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Monday, February 18, 2013

Learned behavior

I was talking to my husband the other day about how we can ruin a healthy food by loading it with unhealthy toppings or additives (example we used was a loaded baked potato) only because that was how we were taught to eat the food. That conversation inspired this post.

I like to eat a baked potato with nothing on it. I REALLY like to load it with sour cream, but I have taught myself to enjoy it plain. When I was a kid, I preferred to eat my cake without the frosting. Now I think the frosting is the best part. I don't care for butter on my bread. I enjoy salsa as a salad dressing. These are all examples of behavior we have been taught to do a certain way, and if you are a parent, you're probably teaching your children what you have learned. And if they are like me at all, and prefer their cake without icing, or their fries without salt, you most likely give them a hard time about eating food the wrong way and are trying to change their ways. Sooner or later you will change them, but you need to NOT!

Can you even imagine being able to enjoy a big baked potato, baked breads, cake, etc on a more regular basis just by changing the way that you "top" them? Why do we have to take a perfectly healthy salad and add tons of calories and fat to it buy topping it with ranch dressing instead of a healthier option? Because that's what we have learned.

We can change the way we serve foods and feel a lot less guilty about enjoying them. We can change the way we teach our kids to eat foods and set their habits for them at an early age. Or even leave their healthy preferences alone. We can retrain our brains and palates to learn to like a plain baked potato with no toppings.

If you are like a lot of people that feel like a certain food isn't edible unless served the way you were taught to eat it, you are probably thinking I'm off my rocker. I admit that having a natural preference for unbuttered bread, peanut butter on my pancakes, or black coffee is a huge advantage and makes it easier for me. But I know these are habits that can be changed, and that you can learn to enjoy the same foods you love in a lot healthier manner in exchange for not eating them at all. It's a pretty good trade in my opinion.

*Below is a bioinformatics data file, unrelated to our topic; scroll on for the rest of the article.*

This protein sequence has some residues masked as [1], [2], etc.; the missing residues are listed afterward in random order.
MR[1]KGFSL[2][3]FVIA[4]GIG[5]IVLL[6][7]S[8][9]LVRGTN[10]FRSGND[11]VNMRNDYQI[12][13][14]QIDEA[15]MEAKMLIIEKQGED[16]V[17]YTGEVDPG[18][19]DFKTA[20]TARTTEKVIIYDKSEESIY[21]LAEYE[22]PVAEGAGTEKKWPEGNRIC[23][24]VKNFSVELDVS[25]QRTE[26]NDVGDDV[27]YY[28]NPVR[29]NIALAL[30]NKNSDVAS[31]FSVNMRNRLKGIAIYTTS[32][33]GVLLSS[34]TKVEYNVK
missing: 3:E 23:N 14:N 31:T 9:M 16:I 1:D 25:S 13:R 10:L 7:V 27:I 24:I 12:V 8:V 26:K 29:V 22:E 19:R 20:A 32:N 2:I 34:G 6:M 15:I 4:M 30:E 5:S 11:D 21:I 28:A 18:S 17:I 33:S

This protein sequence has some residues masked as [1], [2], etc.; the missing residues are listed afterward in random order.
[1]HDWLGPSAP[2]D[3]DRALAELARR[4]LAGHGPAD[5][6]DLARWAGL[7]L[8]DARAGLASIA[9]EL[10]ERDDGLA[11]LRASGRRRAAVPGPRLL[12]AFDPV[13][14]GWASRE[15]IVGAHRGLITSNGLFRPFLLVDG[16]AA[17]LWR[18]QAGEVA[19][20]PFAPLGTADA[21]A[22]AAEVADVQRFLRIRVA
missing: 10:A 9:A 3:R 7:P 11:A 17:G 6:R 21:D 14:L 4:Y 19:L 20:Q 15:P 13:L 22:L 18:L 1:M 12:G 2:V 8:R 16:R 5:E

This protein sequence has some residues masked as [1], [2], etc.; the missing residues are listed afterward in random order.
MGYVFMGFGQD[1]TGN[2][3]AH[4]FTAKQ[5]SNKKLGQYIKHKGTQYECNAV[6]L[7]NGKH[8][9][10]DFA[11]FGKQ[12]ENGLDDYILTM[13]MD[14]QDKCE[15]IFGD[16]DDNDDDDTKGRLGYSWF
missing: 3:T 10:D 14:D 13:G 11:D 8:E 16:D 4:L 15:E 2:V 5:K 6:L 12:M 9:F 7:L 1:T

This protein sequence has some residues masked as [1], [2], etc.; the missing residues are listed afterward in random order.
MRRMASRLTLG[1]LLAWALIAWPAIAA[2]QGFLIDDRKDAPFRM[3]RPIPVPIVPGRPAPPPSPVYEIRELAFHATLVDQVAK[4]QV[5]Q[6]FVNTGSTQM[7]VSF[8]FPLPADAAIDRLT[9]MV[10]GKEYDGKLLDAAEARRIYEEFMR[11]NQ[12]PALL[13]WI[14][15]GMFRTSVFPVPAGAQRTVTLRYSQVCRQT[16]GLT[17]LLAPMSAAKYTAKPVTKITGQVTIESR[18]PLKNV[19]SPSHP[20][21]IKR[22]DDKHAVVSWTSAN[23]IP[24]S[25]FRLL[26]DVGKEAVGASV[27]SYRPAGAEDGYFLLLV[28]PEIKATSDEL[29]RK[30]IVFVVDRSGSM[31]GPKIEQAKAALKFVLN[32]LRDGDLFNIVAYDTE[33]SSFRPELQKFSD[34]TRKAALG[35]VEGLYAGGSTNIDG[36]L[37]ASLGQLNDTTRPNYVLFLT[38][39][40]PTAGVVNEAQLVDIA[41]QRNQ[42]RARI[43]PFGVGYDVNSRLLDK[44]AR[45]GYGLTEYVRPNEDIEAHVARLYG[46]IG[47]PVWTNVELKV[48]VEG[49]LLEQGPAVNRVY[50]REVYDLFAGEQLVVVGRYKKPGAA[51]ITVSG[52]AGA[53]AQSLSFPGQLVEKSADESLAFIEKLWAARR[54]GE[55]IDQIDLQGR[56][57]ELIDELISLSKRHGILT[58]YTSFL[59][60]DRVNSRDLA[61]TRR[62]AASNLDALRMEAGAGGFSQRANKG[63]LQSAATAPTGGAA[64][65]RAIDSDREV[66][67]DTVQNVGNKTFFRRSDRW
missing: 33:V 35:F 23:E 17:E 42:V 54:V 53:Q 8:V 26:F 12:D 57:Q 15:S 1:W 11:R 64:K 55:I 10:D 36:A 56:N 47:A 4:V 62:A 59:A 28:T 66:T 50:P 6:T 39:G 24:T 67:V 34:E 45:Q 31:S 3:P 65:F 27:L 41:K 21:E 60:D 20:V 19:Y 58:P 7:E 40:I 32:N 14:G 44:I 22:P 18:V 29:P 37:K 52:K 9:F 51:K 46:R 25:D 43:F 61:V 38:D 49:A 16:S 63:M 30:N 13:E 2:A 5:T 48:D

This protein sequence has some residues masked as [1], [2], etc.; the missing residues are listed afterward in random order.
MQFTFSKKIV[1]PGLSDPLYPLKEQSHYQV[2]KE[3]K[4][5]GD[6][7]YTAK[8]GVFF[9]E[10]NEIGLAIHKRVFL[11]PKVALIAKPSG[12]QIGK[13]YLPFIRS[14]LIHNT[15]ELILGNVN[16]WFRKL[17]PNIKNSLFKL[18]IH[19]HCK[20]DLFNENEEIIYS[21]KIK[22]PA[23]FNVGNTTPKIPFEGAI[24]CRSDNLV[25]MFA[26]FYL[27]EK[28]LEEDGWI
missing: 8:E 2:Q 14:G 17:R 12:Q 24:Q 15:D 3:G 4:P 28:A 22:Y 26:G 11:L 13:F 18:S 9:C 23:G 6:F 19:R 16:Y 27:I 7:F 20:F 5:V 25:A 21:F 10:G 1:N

I'm going to list some examples of possible learned behaviors that you could change that would CAUSE a change in your healthy living. Tell me when I've struck a nerve.....
How big is your cereal bowl?
Do you keep ice cream or frozen yogurt in the house?
Is your popcorn plain, buttered lightly, or movie style?
Do you prepare meals for twice as many people than are in your family, and have little to no leftovers?
Do you cook with vegetable oil instead of canola or olive oil?
Do you use condiments on EVERYTHING?
Do you drink soda more than water? Or even with every meal?
Do you drink sugary sweet tea?
Is your coffee black?
How many meals do you eat that consist of fried food?
How many meals do you eat that include healthy servings of vegetables?
Do you eat breakfast?
What do you eat for breakfast?
Do you skip meals?
Is your idea of dieting, not eating?
Is your idea of successful weight loss, excessive weight loss?
Do you add unneeded calories to your foods by topping or dipping them?
Could you change your toppings to a healthy alternative, or even omit it altogether?
Do you know how many calories you are consuming, what the fat content is, what the sugar content is, and how many calories you SHOULD be consuming?
How often you snack?
What do you snack on?
How often do you hit a drive through for meals?

I could keep going, but I think this is a good start. Use this to help you notice things you could easily retrain yourself to do differently. Ask yourself what some of the little things are that you could learn to do differently. Be the oddball at the dinner table that breaks all the rules. Be a good example. Pay attention to your learned behaviors!

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